Chaos in Syria

Where in the world is Bashar al-Assad? The Syrian strongman whose government is under increasing attack from Syrian rebels, and whose capital city of Damascus has been descending into chaos, appeared to be missing this week.

People were questioning Assad’s whereabouts Thursday, in the wake of Wednesday’s rebel bombing attack that killed three top Syrian officials, including Assad’s brother-in-law.

Syrian TV showed video of Assad Thursday meeting with his new defense minister, but there was nothing to indicate where that video was shot. There has been considerable speculation that Assad has fled Damascus for a small Syrian resort.

Assad has good reason to fear for his life. He is responsible for the deaths of thousands of his own countrymen, including women and children. If the rebels capture him, they will probably show him no mercy.

Meanwhile, Western officials Thursday were furious with Russia and China for blocking a United Nations Security Council attempt to impose new sanctions on Syria. “The effect of their actions is to protect a brutal regime,” Britain’s U.N. ambassador declared.

He’s right. There’s little question that Assad’s government has been among the most repressive and violent in the world recently.

Over the past 17 months — since the so-called Arab Spring resulted in attempts to overthrow despots throughout the Middle East — Assad’s forces have killed tens of thousands of Syrians and imprisoned and tortured many others.

But even that brutal repression may not be enough to save Assad. His future appears more and more to be following the trajectory of other Middle East strongmen. If he’s lucky, he may end up in prison, as Egypt’s Hosni Mubarek did. If not, he may suffer the fate of Libya’s Muamar Gadhafi — killed by his own people, his body displayed for celebration.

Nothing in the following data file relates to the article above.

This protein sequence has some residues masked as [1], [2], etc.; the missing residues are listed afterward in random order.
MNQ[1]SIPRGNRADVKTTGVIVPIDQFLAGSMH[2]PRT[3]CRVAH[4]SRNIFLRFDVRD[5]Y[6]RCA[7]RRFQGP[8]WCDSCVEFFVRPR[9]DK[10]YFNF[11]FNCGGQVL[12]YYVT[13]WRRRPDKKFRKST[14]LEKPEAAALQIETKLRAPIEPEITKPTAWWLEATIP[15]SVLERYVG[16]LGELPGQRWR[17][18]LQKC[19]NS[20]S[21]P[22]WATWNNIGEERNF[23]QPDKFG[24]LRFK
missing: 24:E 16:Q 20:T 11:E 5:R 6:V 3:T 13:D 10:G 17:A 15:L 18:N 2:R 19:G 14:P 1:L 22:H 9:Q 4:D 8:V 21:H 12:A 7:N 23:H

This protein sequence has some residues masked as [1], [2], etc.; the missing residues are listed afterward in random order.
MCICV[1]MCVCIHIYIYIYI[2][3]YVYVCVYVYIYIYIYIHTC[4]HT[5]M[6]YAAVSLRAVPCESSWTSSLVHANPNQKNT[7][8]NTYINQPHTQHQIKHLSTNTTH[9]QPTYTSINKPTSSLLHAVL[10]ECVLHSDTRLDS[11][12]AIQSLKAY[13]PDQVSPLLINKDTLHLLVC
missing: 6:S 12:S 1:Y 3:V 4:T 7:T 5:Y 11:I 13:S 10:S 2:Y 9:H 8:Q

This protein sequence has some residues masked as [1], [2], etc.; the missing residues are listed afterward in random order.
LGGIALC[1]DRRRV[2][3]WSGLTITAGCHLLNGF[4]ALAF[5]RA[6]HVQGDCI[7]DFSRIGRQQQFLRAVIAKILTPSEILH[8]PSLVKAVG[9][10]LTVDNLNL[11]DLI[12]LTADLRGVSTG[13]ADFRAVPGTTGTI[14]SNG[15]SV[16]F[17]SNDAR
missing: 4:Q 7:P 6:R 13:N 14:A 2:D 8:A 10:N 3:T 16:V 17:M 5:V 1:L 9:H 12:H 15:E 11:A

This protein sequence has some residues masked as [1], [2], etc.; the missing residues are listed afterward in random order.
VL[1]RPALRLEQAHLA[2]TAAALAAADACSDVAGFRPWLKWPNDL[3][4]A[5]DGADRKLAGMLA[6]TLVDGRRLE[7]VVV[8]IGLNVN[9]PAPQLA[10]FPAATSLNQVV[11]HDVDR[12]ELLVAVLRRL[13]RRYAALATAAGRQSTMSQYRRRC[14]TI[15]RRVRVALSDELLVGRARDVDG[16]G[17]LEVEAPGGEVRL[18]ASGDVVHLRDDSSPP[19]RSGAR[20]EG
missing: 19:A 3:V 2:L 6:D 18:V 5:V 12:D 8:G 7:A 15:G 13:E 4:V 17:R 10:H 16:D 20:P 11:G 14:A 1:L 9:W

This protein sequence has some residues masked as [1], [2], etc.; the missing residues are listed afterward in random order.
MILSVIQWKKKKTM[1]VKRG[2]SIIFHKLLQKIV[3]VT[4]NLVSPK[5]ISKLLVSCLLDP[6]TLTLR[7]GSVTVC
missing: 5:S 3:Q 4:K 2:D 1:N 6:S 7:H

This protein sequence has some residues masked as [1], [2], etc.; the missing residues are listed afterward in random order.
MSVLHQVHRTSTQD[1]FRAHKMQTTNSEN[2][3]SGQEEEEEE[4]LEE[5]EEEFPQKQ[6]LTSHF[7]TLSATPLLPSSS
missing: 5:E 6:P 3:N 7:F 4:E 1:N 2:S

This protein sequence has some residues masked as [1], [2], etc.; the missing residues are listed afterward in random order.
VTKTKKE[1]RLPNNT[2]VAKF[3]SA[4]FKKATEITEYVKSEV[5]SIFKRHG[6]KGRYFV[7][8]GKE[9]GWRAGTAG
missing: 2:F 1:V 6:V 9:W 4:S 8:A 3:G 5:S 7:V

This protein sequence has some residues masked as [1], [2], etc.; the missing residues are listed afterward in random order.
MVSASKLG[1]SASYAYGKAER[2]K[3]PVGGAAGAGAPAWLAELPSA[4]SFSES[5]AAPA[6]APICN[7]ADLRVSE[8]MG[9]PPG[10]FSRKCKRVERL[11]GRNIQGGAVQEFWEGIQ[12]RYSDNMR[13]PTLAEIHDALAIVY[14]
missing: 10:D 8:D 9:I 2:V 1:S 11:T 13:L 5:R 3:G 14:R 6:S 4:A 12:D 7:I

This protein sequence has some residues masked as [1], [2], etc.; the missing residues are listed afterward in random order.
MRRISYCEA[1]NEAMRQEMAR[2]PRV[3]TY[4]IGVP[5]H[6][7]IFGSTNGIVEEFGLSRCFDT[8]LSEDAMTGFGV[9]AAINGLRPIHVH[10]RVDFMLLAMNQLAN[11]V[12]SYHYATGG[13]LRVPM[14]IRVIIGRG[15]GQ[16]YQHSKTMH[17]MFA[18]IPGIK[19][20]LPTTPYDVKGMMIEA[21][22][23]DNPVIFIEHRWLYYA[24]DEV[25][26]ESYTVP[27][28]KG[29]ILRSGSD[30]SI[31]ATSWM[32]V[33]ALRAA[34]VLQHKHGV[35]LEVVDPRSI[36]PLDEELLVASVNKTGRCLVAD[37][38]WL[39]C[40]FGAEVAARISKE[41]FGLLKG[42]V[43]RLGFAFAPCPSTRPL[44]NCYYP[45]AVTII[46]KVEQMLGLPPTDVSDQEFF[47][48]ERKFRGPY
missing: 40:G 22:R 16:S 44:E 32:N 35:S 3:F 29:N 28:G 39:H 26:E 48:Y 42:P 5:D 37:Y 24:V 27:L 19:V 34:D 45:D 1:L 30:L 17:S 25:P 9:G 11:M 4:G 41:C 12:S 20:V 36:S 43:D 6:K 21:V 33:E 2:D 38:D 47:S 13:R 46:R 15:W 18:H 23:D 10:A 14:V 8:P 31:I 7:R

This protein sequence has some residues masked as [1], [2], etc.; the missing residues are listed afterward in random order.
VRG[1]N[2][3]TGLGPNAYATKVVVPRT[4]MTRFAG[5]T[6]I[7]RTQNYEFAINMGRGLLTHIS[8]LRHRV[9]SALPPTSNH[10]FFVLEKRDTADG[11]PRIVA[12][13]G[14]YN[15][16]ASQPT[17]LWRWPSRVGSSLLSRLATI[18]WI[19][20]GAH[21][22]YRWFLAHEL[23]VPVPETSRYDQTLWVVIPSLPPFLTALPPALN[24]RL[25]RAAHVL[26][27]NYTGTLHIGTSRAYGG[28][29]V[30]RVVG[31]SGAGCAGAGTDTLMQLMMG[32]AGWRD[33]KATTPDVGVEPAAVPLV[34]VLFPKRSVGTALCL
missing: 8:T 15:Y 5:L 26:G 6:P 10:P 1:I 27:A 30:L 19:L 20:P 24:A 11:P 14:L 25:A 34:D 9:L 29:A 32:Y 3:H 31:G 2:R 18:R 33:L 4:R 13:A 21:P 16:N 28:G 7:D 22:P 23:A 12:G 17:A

Far from being cowed by Assad’s strong-arm tactics, the rebels in Syria have been growing bolder in recent weeks. The bombing that took the lives of top Syrian officials Wednesday is evidence that the rebels can get past Assad’s vaunted security forces and strike at the heart of his government.

No wonder Assad may be looking for a place to hide.

It is truly unfortunate that countries like Russia and China continue to back the Assad regime with political and economic support. And Iran apparently provides weapons and military assistance.

Even so, we hope Assad’s days as Syria’s leader truly are numbered and that he will be brought to justice swiftly.

Whether such an outcome would result in democracy in Syria is, of course, far from a foregone conclusion. More than a year after their violent upheavals, Egypt and Libya are still struggling to embrace true democratic principles.

Still, if the current chaos in Syria leads to the ultimate demise of Assad’s regime, it will be a blessing to the long-suffering Syrian people.


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